My 2022 book stack

I’ve been a little tardy in posting this before now but since I mainly do it for my own records of books I’ve read in any given year, I shall be forgiving.

So these are the physical books that I read in 2022. As in previous years, I thought my reading rate had slowed but in actual fact, seeing everything in one place for the first time, it’s about the same as the last two years. (I haven’t counted because I’m not that bothered about keeping score; I’m just judging from the height of the stack in the photos). At a guess, I probably read the same number again in ebook formats – if you include Asimov’s, Analog and Fantasy & Science Fiction every two months, plus a bunch of others on a less regular schedule, in addition to ‘normal’ ebooks. And roughly 12 audio books a year, since I have a monthly Audible subscription. It’s w-a-y fewer than many folk, but that’s fine. I have a limited amount of time for reading while trying to fit everything else in, though I’m always looking for ways to find more.

My favourites amongst this stack? I absolutely loved Emily St John Mandel’s “The Glass Hotel” which I then followed up with the audiobook of “Sea of Tranquility” which was also just perfect. Although it wasn’t essential to the story, I loved the echoes of the earlier book which appeared throughout. Plotting, characters, setting – everything just fell into place. If you enjoyed her “Station Eleven” I don’t think you’ll be disappointed with these two.

I also lapped up Lucy Worsley’s biography of Agatha Christie. I was given this as a Christmas present so had the luxury (for me) of reading it relatively quickly over the holiday period. I’m itching to go back and re-read some Agatha Christie again now.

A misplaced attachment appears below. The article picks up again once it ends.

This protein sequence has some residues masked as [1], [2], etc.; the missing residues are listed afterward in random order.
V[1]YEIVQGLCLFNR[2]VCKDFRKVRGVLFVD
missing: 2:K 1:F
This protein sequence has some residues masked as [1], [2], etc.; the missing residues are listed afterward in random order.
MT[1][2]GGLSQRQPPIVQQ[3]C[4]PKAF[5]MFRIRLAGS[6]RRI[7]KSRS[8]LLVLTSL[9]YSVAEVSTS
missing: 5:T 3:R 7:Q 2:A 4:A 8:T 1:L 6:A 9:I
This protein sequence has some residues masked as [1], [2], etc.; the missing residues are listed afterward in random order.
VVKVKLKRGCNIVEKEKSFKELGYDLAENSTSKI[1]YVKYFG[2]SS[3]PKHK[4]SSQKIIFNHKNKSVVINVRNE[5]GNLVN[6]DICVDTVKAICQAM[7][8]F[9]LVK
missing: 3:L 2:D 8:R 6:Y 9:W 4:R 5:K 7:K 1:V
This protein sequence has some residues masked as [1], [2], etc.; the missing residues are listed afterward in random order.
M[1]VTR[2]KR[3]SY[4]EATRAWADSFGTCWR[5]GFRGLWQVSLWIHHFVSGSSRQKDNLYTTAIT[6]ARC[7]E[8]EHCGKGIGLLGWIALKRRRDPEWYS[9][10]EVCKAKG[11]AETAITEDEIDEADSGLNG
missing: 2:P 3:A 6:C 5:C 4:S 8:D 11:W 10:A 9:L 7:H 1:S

The biography of Terry Pratchett was equally engrossing although inevitably left me feeling sad at the great loss of Terry’s passing. Rob Wilkins has done a superb job on this and it feels a fitting memorial to Terry’s work and life.

Finally, I found time to return to a familiar comfort read – the Hyperion saga. Of all the fiction I reread (which is generally very little because there are so many new books demanding my attention) the Hyperion saga is the one I must have read the most. For me, it embodies everything I want out of a science fiction novel and the books still feel fresh every time I read them.

Leave a Reply

Fill in your details below or click an icon to log in: Logo

You are commenting using your account. Log Out /  Change )

Twitter picture

You are commenting using your Twitter account. Log Out /  Change )

Facebook photo

You are commenting using your Facebook account. Log Out /  Change )

Connecting to %s